By Ian Perrotta
Styrecycle might be a new business in town, but it’s tackling an age old problem — what do you do with polystyrene foam after it’s been used?
The answer: turn that trash into cash.
After opening a few months ago, that’s just what Styrecycle has been doing in its plant at 3901 Christopher St.
“Our objective is to deal with difficult-to-recycle products from the municipal and commercial waste stream,” says co-owner Mark Haron. “With polystyrene being one of the major problems due to logistics and weight.”
If you’re scratching your head wondering what polystyrene foam is, don’t worry — you probably know it by its brand name of Styrofoam. But regardless of what you call it, the material still emits toxic fumes when burned and can take up nearly 5 percent of a landfill’s space.
Instead of those alternatives, Styrecycle uses a cold densification system that compacts the polystyrene down to 1/50th of its original size. The foam is shredded, blown into a feeder bag and then inserted in the densifier, where a “hot process” solution is thrown into the mix. Once the mix has been processed and extruded, any remaining granules are recycled for reuse.
Though Styrecycle can’t currently offer cash to individuals for their recycling, it can help businesses save money on waste removal by taking polystyrene away from commercial spots at no charge. It can also save communities the cost of disposal, all while helping the state become landfill- and incinerator-free.
“We save companies money by reducing dump fees and fuel costs, while saving space in the few landfills left,” says Haron. “We also help reduce the cost of cleaning the environment when polystyrene becomes a danger to the ecosystem.”
Of course, any business needs to make money, and Styrecycle is no different. In order to do so, it plans on recycling polystyrene foams for companies that use the material, and — in an ingenious business move — sell it right back to them.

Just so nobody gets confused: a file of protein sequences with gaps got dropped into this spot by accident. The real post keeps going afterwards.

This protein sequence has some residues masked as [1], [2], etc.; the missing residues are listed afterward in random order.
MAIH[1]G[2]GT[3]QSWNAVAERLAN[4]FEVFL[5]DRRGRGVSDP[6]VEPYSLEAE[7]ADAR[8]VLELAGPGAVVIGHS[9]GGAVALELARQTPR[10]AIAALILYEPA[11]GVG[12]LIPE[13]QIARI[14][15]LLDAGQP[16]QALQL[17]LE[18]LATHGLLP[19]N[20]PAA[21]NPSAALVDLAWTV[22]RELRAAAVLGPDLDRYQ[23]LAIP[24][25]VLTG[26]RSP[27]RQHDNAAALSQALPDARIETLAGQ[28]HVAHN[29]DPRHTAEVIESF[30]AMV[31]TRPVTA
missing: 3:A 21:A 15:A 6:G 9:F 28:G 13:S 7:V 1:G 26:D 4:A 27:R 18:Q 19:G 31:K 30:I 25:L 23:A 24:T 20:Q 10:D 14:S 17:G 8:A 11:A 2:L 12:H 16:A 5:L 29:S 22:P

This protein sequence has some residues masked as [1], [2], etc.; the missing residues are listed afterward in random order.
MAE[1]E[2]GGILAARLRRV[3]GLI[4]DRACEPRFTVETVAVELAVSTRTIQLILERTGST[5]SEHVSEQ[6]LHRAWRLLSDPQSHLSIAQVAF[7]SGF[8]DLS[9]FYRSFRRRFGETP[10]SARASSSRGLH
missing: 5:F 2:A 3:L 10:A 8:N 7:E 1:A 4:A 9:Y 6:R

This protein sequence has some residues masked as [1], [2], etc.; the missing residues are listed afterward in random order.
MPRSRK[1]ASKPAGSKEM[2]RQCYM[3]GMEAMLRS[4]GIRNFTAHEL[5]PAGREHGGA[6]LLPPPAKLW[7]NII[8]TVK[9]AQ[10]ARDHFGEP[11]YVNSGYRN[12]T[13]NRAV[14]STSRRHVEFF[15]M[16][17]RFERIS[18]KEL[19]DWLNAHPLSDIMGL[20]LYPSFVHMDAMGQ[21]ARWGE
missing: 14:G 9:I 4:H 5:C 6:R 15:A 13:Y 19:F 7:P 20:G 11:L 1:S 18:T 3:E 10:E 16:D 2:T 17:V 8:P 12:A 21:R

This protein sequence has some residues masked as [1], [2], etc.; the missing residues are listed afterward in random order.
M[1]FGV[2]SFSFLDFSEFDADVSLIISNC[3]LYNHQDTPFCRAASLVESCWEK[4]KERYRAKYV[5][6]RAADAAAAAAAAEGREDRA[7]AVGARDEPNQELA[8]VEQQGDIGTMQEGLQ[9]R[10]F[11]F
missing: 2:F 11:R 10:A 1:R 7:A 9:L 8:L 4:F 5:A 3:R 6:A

“We hope to receive polystyrene from all types of industries and home use,” says Haron. “As well as produce products for packing electronics, furniture, appliances and other goods.”
So far, business has been good and interest in the company high. Since word has gotten out, Styrecycle has gotten a lot of inquiries from companies interested in its service, and it has been working out the logistics of transporting the product economically.
Fortunately, Styrecycle chose to operate in Hamtramck not only because of its proximity to other compatible recycling projects that are scheduled for the future, but also due to its accessibility to all major freeways. And with plans to add a hot extrusion system specifically for memory foam, it seems like the business can only get bigger.
“Currently we are hoping to have five people per shift on our first densifier,” said Haron. “But we plan to add people and shifts as we grow and expand our recycling facility with other equipment to handle other difficult waste stream elements and recyclable products.”